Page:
Dozens killed in Mexico prison fight

Violence at jail on the outskirts of northern business city of Monterrey leaves at least 44 people dead.

    Relatives of inmates at Apodaca prison gathered at a security fence following the riot inside the prison [AFP]

    Violence at a prison on the outskirts of Mexico's northern manufacturing city Monterrey has left at least 44 dead, authorities said.

    Victims were beaten, knifed and pummelled with rocks when a fight broke out between rival gangs at the prison in the early hours of Sunday, with prisoners starting a fire by torching mattresses, authorities said.

    Al Jazeera's Adam Raney, reporting from Mexico City, said a local official confirmed at least 12 more inmates were wounded in the fighting.

    "This is one of the most deadly prison incidents in recent months and there have been quite a lot," said Raney. "It is unclear yet what started the riot."

    Pablo Gomez, a spokesman for the state of Nuevo Leon, said authorities were still investigating the cause of the violence.

    The prison houses some 3,000 inmates, said Jorge Domene, a senior Nuevo Leon state official.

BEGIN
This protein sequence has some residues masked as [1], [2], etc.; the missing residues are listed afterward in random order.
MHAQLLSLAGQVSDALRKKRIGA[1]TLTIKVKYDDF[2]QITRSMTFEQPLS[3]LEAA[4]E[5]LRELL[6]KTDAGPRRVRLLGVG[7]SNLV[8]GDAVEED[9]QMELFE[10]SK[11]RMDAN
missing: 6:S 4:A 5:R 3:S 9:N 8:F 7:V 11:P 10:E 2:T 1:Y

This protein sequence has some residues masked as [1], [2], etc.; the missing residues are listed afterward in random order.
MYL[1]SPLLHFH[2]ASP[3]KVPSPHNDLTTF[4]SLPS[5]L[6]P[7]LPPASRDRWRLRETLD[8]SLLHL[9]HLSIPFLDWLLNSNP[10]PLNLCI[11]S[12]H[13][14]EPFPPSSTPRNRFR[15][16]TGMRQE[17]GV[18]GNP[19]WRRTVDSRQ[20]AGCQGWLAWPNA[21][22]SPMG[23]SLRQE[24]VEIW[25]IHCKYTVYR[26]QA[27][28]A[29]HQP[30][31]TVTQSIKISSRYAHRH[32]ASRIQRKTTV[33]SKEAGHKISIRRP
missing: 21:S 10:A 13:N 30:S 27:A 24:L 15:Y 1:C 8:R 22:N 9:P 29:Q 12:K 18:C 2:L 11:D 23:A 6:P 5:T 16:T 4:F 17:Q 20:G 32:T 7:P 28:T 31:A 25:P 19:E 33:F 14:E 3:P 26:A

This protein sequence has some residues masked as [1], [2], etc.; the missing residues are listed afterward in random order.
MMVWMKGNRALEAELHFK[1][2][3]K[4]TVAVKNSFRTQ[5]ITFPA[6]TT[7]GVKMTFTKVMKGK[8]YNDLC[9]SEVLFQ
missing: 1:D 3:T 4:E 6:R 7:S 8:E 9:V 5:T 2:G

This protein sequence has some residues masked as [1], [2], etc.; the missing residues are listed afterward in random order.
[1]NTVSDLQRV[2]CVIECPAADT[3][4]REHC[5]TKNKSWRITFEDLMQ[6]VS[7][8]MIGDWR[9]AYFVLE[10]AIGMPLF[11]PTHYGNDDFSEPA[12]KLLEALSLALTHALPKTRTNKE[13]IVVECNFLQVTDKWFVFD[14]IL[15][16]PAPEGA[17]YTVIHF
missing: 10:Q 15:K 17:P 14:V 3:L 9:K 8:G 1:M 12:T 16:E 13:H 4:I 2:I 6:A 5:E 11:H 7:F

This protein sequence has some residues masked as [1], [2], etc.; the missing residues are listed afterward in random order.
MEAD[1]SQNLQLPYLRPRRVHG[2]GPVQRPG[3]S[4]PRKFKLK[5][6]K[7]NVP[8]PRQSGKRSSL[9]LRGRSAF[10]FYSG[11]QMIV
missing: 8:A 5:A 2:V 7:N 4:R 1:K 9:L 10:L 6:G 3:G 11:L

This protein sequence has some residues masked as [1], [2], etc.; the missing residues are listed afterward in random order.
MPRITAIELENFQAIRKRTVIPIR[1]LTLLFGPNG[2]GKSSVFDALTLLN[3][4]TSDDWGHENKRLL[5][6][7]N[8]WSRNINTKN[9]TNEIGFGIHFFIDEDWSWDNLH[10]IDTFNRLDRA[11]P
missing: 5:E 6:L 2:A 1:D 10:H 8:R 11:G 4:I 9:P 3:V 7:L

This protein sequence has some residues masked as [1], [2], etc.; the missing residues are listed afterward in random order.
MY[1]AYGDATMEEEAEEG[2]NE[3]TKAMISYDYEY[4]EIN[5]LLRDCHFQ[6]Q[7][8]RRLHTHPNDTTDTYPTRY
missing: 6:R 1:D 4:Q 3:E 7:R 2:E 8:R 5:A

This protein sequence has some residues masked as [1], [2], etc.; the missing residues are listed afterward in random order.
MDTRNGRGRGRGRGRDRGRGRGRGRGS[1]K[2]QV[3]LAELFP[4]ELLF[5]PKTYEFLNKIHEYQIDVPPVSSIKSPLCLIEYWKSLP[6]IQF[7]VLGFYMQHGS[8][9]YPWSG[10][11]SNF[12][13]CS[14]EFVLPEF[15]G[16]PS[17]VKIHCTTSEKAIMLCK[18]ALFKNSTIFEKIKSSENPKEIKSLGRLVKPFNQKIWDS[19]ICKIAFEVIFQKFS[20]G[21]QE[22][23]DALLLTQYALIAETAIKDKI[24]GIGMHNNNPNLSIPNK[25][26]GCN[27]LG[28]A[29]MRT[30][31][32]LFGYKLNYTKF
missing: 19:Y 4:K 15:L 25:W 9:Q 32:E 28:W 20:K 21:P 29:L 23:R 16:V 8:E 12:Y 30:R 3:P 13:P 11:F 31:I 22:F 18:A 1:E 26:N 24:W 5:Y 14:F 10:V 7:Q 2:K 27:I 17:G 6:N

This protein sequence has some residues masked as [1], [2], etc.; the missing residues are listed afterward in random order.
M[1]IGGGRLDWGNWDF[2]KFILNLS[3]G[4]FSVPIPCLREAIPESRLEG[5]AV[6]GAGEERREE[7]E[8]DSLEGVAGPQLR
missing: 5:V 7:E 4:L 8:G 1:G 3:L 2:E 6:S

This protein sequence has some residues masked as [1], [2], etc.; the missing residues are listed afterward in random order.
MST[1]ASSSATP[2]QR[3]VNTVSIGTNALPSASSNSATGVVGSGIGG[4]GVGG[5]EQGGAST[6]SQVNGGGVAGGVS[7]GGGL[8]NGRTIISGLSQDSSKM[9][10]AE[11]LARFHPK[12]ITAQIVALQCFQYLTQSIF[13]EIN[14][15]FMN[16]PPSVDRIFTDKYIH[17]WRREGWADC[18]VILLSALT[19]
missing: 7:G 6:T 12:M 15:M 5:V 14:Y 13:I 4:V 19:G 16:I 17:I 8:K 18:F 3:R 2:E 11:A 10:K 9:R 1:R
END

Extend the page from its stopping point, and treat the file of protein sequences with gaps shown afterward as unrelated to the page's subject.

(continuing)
Drug cartels

    Inmates at the prison in Monterrey, about 225km from the border with the US state of Texas, include members of Mexico's Gulf Cartel as well as the feared Zetas cartel. Authorities could not confirm if the fight was between these two cartels.

    The prison was secured by around 6am and an investigation began shortly afterwards, a local government spokesman told Mexican news services.

    Powerful drug cartels are fighting for control of smuggling routes along the US-Mexico border and rivalries often spread into the prison system, where prisoners held on federal drug charges are mixed with common criminals.

    A fight between rival gangs in another prison in the north of the country left 31 inmates dead in January and a further 13 wounded.

    About 50,000 people have died in Mexico in the past five years since President Felipe Calderon launched an aggressive attack on drug gangs. Over-crowded and inefficient prisons are plagued by corruption and mass escapes.

    SOURCE: Al Jazeera and agencies


    YOU MIGHT ALSO LIKE

    Why some African Americans are moving to Africa

    Escaping systemic racism: Why I quit New York for Accra

    African-Americans are returning to the lands of their ancestors as life becomes precarious and dangerous in the USA.

    Why Jerusalem is not the capital of Israel

    Why Jerusalem is not the capital of Israel

    No country in the world recognises Jerusalem as Israel's capital.

    North Korea's nuclear weapons: Here is what we know

    North Korea's nuclear weapons